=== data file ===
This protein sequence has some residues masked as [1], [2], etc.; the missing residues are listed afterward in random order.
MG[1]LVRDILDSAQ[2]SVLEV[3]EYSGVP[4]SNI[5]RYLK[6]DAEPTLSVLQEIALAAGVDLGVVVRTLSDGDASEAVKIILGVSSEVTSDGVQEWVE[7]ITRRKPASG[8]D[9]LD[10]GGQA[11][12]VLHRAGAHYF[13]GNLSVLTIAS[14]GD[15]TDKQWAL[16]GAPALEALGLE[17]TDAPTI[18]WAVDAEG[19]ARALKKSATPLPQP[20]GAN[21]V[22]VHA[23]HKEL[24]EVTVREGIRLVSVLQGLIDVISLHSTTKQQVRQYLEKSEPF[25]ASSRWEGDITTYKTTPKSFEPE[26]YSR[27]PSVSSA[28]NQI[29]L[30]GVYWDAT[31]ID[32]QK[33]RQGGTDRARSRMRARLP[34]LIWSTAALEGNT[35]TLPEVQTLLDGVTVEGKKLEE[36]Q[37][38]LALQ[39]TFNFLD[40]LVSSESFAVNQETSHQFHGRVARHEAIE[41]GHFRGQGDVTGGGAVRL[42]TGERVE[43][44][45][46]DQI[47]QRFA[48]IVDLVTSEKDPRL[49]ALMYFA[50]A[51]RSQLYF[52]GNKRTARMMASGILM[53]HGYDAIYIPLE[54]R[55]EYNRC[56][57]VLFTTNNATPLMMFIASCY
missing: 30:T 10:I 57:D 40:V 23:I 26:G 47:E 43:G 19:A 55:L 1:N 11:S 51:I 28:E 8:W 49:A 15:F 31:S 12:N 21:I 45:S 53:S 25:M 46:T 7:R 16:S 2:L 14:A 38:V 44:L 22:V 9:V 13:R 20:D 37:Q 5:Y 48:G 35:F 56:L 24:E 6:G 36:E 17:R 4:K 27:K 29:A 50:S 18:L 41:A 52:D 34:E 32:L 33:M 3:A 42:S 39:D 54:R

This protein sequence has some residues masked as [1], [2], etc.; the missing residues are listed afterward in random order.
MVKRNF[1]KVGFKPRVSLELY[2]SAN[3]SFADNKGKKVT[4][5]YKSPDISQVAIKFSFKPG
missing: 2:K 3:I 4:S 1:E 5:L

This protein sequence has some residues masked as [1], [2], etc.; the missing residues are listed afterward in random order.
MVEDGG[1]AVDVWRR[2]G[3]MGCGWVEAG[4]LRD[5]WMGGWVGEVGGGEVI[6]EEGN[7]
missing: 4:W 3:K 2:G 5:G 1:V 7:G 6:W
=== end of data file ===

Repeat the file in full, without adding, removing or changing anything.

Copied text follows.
This protein sequence has some residues masked as [1], [2], etc.; the missing residues are listed afterward in random order.
MG[1]LVRDILDSAQ[2]SVLEV[3]EYSGVP[4]SNI[5]RYLK[6]DAEPTLSVLQEIALAAGVDLGVVVRTLSDGDASEAVKIILGVSSEVTSDGVQEWVE[7]ITRRKPASG[8]D[9]LD[10]GGQA[11][12]VLHRAGAHYF[13]GNLSVLTIAS[14]GD[15]TDKQWAL[16]GAPALEALGLE[17]TDAPTI[18]WAVDAEG[19]ARALKKSATPLPQP[20]GAN[21]V[22]VHA[23]HKEL[24]EVTVREGIRLVSVLQGLIDVISLHSTTKQQVRQYLEKSEPF[25]ASSRWEGDITTYKTTPKSFEPE[26]YSR[27]PSVSSA[28]NQI[29]L[30]GVYWDAT[31]ID[32]QK[33]RQGGTDRARSRMRARLP[34]LIWSTAALEGNT[35]TLPEVQTLLDGVTVEGKKLEE[36]Q[37][38]LALQ[39]TFNFLD[40]LVSSESFAVNQETSHQFHGRVARHEAIE[41]GHFRGQGDVTGGGAVRL[42]TGERVE[43][44][45][46]DQI[47]QRFA[48]IVDLVTSEKDPRL[49]ALMYFA[50]A[51]RSQLYF[52]GNKRTARMMASGILM[53]HGYDAIYIPLE[54]R[55]EYNRC[56][57]VLFTTNNATPLMMFIASCY
missing: 30:T 10:I 57:D 40:V 23:I 26:G 47:E 43:G 19:A 55:L 1:N 11:S 51:I 28:E 8:W 49:A 15:F 31:S 12:N 21:I 45:S 53:S 25:M 46:T 7:R 16:S 2:L 14:A 38:V 44:L 22:V 9:V 13:R 20:D 37:Q 5:Y 48:G 35:F 56:L 24:E 6:G 36:E 17:R 4:K 27:K 29:A 50:S 18:L 41:A 52:D 34:E 32:L 33:M 3:A 42:S 39:D 54:R

This protein sequence has some residues masked as [1], [2], etc.; the missing residues are listed afterward in random order.
MVKRNF[1]KVGFKPRVSLELY[2]SAN[3]SFADNKGKKVT[4][5]YKSPDISQVAIKFSFKPG
missing: 2:K 3:I 4:S 1:E 5:L

This protein sequence has some residues masked as [1], [2], etc.; the missing residues are listed afterward in random order.
MVEDGG[1]AVDVWRR[2]G[3]MGCGWVEAG[4]LRD[5]WMGGWVGEVGGGEVI[6]EEGN[7]
missing: 4:W 3:K 2:G 5:G 1:V 7:G 6:W